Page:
US6252638Nov 13, 1998Jun 26, 2001Colorlink, Inc.Color controllable illumination device, indicator lights, transmissive windows and color filters employing retarder stacks
US6273571Oct 1, 1999Aug 14, 2001Colorlink, Inc.Display architectures using an electronically controlled optical retarder stack
US6304239May 23, 2000Oct 16, 2001Zight CorporationDisplay system having electrode modulation to alter a state of an electro-optic layer
US6310673Jul 30, 1999Oct 30, 2001University Technology CorporationTransmissive optical polarizing filters designed to maximize a desired portion of a spectral output
US6329971Apr 4, 2000Dec 11, 2001Zight CorporationDisplay system having electrode modulation to alter a state of an electro-optic layer
US6417892Jul 30, 1999Jul 9, 2002Colorlink, Inc.Color filters, sequencers and displays using color selective light modulators
US6452646Feb 2, 1999Sep 17, 2002Colorlink, Inc.Optical retarder stack formed of multiple retarder sheets
US6621476Dec 5, 2000Sep 16, 2003Sharp Kabushiki KaishaMethod of driving a liquid crystal display device, and a liquid crystal display device
US6667784Mar 19, 2002Dec 23, 2003Colorlink, Inc.Color filters, sequencers and displays using color selective light modulators
US6707516Oct 2, 1998Mar 16, 2004Colorlink, Inc.Single-panel field-sequential color display systems
US6747613 *Feb 7, 2001Jun 8, 2004Canon Kabushiki KaishaVideo information display system and display apparatus applicable to the same
US6882384Jul 31, 1998Apr 19, 2005Colorlink, Inc.Color filters and sequencers using color selective light modulators
US6899430Dec 15, 2000May 31, 2005Colorlink, Inc.Color imaging systems and methods
US6943756 *Jul 28, 2000Sep 13, 2005Samsung Electronics Co., Ltd.Device for enhancing contrast in liquid crystal display projection system
US7304629Oct 21, 2003Dec 4, 2007Canon Kabushiki KaishaVideo information display system and display apparatus applicable to the same
US7382335Aug 29, 2007Jun 3, 2008Canon Kabushiki KaishaVideo information display system and display apparatus applicable to the same
US7511787Oct 22, 2004Mar 31, 2009Real DColor filters and sequencers using color-selective light modulators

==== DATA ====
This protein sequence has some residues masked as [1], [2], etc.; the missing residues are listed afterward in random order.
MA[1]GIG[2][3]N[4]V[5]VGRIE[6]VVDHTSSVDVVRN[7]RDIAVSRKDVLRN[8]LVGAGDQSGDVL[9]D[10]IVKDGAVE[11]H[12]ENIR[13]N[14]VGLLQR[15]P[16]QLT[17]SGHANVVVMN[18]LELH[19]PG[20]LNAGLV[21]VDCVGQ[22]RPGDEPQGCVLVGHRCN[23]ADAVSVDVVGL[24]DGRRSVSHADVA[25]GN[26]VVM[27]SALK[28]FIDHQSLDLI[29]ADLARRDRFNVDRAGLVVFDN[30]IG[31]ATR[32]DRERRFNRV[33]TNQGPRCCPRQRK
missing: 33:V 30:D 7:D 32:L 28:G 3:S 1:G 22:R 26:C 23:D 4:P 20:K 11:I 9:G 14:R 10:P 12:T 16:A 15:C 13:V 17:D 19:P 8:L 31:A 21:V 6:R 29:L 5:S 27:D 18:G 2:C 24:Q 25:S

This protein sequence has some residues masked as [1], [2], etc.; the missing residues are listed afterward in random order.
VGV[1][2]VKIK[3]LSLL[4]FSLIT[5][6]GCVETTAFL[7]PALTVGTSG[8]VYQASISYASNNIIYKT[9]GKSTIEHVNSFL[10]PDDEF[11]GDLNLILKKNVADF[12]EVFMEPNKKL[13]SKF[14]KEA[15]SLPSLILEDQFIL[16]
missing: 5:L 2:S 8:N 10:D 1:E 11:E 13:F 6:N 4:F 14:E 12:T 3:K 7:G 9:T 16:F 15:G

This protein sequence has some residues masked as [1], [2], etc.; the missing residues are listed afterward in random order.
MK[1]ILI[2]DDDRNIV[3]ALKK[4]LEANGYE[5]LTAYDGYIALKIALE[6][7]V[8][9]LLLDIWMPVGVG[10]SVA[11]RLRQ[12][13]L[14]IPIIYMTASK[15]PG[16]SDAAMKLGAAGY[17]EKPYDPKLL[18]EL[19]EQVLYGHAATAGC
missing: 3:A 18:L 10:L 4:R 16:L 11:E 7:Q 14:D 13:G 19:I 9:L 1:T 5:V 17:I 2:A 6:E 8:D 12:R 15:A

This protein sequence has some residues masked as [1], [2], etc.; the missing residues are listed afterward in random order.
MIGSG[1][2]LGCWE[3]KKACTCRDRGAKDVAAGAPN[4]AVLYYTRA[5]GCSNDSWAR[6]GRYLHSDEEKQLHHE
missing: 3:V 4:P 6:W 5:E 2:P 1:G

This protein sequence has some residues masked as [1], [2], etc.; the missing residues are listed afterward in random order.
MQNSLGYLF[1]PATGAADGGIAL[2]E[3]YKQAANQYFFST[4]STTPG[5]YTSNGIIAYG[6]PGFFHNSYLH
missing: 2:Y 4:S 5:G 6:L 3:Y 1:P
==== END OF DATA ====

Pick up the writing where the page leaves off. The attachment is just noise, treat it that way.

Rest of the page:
US8023052Aug 17, 2010Sep 20, 2011Lc-Tec Displays AbHigh-speed liquid crystal polarization modulator
US8184215Mar 28, 2011May 22, 2012Lc-Tec Displays AbHigh-speed liquid crystal polarization modulator
US8194215Oct 25, 2007Jun 5, 2012Sharp Kabushiki KaishaLiquid crystal device and display apparatus having a pair of electrodes with a vertical alignment film in which the chiral pitch length to gap ratio (P/G) is 0.06 to less than 1.0
US8233103Mar 26, 2010Jul 31, 2012X6D LimitedSystem for controlling the operation of a pair of 3D glasses having left and right liquid crystal viewing shutters
US8542326Mar 4, 2011Sep 24, 2013X6D Limited3D shutter glasses for use with LCD displays
US8820937Feb 23, 2012Sep 2, 2014Lc-Tec Displays AbOptical polarization state modulator assembly for use in stereoscopic three-dimensional image projection system
US20110304910 *Jun 6, 2011Dec 15, 2011Sony CorporationPolarization conversion device, polarization conversion method, and display apparatus
EP1107223A2 *Dec 6, 2000Jun 13, 2001Sharp CorporationA method of driving a liquid crystal display device and a liquid crystal display device
WO2002027393A1 *Sep 27, 2001Apr 4, 2002Dozov Ivan NBistable liquid crystal display device
WO2013109979A1 *Jan 18, 2013Jul 25, 2013Lc-Tec Displays AbRapid switching optical shutter alternately transmitting visible radiation and near infrared radiation
Classifications
U.S. Classification345/32, 345/88, 359/278, 349/99, 345/87, 349/1, 349/80
International ClassificationG02F1/13, G02F1/1347, G02F1/03, G02F1/137, G02F1/139, G02F1/133, G02F1/1335
Cooperative ClassificationG02F1/1395, G02F1/03, G02F1/13473, G02F1/133533
European ClassificationG02F1/1347A2
Legal Events
DateCodeEventDescription
Jun 18, 1998FPAYFee payment
Year of fee payment: 12
Jun 9, 1994FPAYFee payment
Year of fee payment: 8
Jun 13, 1990FPAYFee payment
Year of fee payment: 4
Sep 22, 1986ASAssignment
Owner name: TEKTRONIX, INC., 4900 S.W. GRIFFITH DRIVE., P.O. B
Free format text: ASSIGNMENT OF ASSIGNORS INTEREST.;ASSIGNOR:BOS, PHILIP J.;REEL/FRAME:004607/0405
Effective date: 19830921
Free format text: ASSIGNMENT OF ASSIGNORS INTEREST;ASSIGNOR:BOS, PHILIP J.;REEL/FRAME:004607/0405